• Then, introduce these people to your 1-st degree connections based on shared interests. Always write a message before sending the introduction and explain why you think that Mr. X would be interested in getting to know Mr. Y.
If you are already into e-mail marketing, you can export your contact list from LinkedIn into Mailchimp or other program and send out promotional content.

However, many people will consider this spammy and a pest. Better ways to communicate something to your connections are:

  • Post an update on a home page
  • Send out a message to selected connections who will be interested in receiving it
  • Create a group and share messages among its members
  • If you are a member of a group, you can post create a discussion and invite all members to participate
  • Find active discussions in other groups and participate in them
Group participation allows you to communicate through messages with participants and see their profiles without being connected.
You can also segment your connections on LinkedIn by tagging them.

Then, design a useful and relevant piece of content for each group (a whitepaper, eBook, webinar, etc.) and send it out.

The primary aim of this tactic is to establish you as an expert in your niche and nurture relationships with your base of connections.

LinkedIn is a networking heaven on Earth.
Make sure you do your research and find influencers in your niche. Next, you need to know which groups they participate in and join them. Become an active member of these groups, share quality content, join discussions, and you will gain the opportunity to connect with the best people in your niche.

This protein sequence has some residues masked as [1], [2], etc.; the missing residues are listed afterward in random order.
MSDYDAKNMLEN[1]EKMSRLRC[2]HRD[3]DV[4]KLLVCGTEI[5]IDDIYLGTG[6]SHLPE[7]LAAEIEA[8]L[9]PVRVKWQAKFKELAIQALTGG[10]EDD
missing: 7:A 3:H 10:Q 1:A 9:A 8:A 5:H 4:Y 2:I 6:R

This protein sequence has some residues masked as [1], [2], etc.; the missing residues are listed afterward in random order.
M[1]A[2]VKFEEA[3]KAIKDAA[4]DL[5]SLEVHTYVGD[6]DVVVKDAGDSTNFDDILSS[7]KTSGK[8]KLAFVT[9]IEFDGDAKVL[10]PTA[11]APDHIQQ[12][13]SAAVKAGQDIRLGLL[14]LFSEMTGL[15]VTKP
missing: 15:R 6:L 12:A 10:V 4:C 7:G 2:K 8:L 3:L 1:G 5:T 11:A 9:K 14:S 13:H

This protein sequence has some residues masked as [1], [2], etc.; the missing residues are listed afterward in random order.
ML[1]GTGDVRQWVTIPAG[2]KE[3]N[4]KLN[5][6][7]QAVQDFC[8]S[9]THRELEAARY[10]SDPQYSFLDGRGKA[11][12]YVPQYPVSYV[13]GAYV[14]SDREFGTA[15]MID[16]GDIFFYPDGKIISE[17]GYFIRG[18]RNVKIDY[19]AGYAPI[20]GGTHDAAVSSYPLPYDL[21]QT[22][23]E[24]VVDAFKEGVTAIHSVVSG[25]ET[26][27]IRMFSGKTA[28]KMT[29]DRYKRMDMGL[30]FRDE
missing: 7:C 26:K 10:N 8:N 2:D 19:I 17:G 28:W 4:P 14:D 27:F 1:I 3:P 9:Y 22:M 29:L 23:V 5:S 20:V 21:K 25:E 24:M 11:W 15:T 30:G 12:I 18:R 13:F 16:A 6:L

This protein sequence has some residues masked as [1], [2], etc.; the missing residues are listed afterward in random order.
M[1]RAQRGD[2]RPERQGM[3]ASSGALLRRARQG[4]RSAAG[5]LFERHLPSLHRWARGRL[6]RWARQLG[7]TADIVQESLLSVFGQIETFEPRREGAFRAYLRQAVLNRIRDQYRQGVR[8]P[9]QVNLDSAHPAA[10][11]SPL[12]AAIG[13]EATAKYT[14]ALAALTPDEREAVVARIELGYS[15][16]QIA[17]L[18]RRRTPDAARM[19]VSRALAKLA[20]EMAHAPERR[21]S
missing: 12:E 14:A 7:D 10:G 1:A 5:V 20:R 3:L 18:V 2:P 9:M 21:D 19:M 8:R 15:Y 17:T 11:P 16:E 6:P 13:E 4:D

If your business has employees, encourage them to sign up for LinkedIn and act as your brand ambassadors.
Expand Your Network

Convert your LinkedIn Audience into Leads

A significant number of brands use LinkedIn to build up their reputation and a loyal community of customers around the world. Among other marketing methods, publishing useful and shareable content has proved to be effective. Let’s find out how LinkedIn can become your primary venue for sharing expertise and getting professional recognition.

Boost conversions by gaining influence in the niche Draw traffic to your website by creating an article and posting half off it on LinkedIn with a link to the full version on your website.
You can measure the referral traffic from LinkedIn to your website in Google Analytics by selecting Acquisition => All Traffic => Referrals => LinkedIn.

Track conversions with Acquisition => Social =>Conversions=>LinkedIn

To know how many times your content was shared, go to LinkedIn analytics, select Updates and move to Shares.

Repurpose and recycle your best blog posts and other content for LinkedIn.
Learn to create content that educates and informs rather than annoys and upsells. Post on LinkedIn Pulse regularly, up to 20 posts per month, and you will be noticed and appreciated by 75% of your audience.

Pay attention to those who like and comment on your content. These are the people you can reach personally without becoming a nuisance.

There are types of material you should not publish on LinkedIn:
  • Controversial posts
  • Political and religious content
  • Sales pitch posts
  • Content that is too personal
  • Anything unprofessional and of low quality
What should you post?
  • Quality content that can inspire a conversation.
  • Choose topics that are interesting not only to you but your network also.
  • Posts about your major business updates and victories.
  • New jobs and career opportunities